Four PCHS Faculty Present at the 2021 AHNA Conference

Logo of the AHNA.

Our PCHS faculty has represented us well at the AHNA conference this year! Here are the abstracts of what they presented:

Dr. Carey S. Clark, Holistic Nursing Program Director

Cannabis Care: The Holistic Nurse’s Role

Carey S. Clark, Ph.D., R.N., AHN-BC, RYT, FAAN

An overview of the human mammalian endocannabinoid system, the holistic nurse’s role in working with cannabis patients, and how cannabis works in the body will be discussed. Current evidence on cannabis’s effectiveness with specific illnesses and evidence-based cannabis dosing guidelines will be provided, and the six essential areas of cannabis client care reviewed.

Creating Caring Culture’s for Holistic Education and Learning

Carla Mariano, EdD, RN, AHN-BC, FAAIM

The purpose of this presentation is to discuss and reflect on caring cultures for holistic education and learning. The presentation also identifies practices, methods, and ways of being to enhance the creation of caring cultures and improve learner outcomes for students and clients/patients in educational settings and learning environments.

Photo of the author of the article, Quilvio Rodriguez PMHNP-BC, MSN, HNB-BC, BSN, RN

Millennials and Spirituality: Improving Assessments and Creating a Sacred Space

Quilvio Rodriguez DNP, PMHNP-BC, MSN, HNB-BC, BSN, RN

Spiritual assessments for millennials must go beyond asking about religious affiliation. Learning ways to integrate spirituality into the care of this population and assisting them to create a Sacred Space in their lives can improve treatment outcomes, while taking care of the whole person.

Curanderismo: Traditional Healing Practices in a Diversifying America

Co-Presenters: Caroline E. Ortiz, MSN MPH RN NC-BC Associate Professor Pacific College of Health and Science & Thomas Anthony Chávez, Ph.D. LMHC  Assistant Professor University of New Mexico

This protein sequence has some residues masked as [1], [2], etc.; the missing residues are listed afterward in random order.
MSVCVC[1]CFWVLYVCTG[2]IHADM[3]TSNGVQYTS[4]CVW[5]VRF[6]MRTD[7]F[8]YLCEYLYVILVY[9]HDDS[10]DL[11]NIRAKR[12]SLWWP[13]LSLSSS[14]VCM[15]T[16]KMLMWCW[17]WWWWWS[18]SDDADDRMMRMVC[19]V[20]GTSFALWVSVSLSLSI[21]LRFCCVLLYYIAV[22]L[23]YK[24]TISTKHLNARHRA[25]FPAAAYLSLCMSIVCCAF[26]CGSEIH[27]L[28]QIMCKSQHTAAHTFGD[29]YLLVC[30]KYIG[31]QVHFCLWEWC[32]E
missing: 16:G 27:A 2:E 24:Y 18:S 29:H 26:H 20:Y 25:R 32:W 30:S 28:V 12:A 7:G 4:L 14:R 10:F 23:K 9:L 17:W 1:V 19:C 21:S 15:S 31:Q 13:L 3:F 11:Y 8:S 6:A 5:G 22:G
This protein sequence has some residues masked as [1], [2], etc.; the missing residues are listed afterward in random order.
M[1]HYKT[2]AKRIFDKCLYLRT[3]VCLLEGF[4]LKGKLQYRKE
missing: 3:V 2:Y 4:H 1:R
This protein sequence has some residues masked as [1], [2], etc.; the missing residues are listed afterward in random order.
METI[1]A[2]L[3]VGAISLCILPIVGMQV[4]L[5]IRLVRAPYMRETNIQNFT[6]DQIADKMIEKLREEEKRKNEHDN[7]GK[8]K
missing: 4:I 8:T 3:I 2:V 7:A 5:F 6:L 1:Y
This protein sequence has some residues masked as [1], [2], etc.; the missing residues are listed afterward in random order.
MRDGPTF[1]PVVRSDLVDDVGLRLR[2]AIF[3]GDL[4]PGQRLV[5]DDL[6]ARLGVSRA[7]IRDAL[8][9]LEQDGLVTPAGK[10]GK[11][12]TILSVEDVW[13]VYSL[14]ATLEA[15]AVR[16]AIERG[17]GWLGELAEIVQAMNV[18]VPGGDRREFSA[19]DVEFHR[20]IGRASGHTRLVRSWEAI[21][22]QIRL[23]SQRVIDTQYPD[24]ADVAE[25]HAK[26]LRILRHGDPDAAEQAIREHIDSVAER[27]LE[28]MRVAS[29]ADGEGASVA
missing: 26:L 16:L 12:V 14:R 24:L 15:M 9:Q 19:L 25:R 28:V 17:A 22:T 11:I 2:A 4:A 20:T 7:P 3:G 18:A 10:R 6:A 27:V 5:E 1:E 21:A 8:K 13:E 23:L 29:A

U.S. demographic predictions indicate significant increases and upward trends in the growth of Latino/Hispanic populations, the majority represented by people of Mexican origin. On par with Native American population measures, Latinos/Hispanics consistently rank highest in health risks, such as cardiovascular disease, diabetes, and obesity, and lowest in improved medical status, such as access to quality healthcare among ethnically diverse populations. Poor health indicators challenge nurses and other multidisciplinary healthcare team members to continuously develop more effective, safe, and culturally appropriate interventions for health promotion and maintenance. This presentation explores concepts and practices from Native American and Mesoamerican (having cultural roots in the pre-colonial, indigenous civilizations from areas within modern-day Mexico and Central America) healing traditions, collectively known as curanderismo.

Curanderismo practices are frequently undisclosed or only partially shared with community outsiders, including medical practitioners and healthcare providers. Through a discussion of foundational philosophy and basic concepts, traditional practitioners and practices, current policy recommendations and legislation, and modern-day practices, it is intended that students and professionals develop a basic understanding of the holistic, ethno-indigenous practices still being used by these historically underrepresented, high-need communities. The learning strategies offer attendees an opportunity to reflect upon the healing lifeways of ethnically diverse communities, which can be the basis to further build upon the core values of supporting holistic caring processes, culturally appropriate and therapeutic relationships, and lifelong holistic education that includes Native American and Mesoamerican wisdom-holders as both our teachers and healers.

Featured Posts:

Is a Career in Acupuncture Right for You? Take The Career Readiness Quiz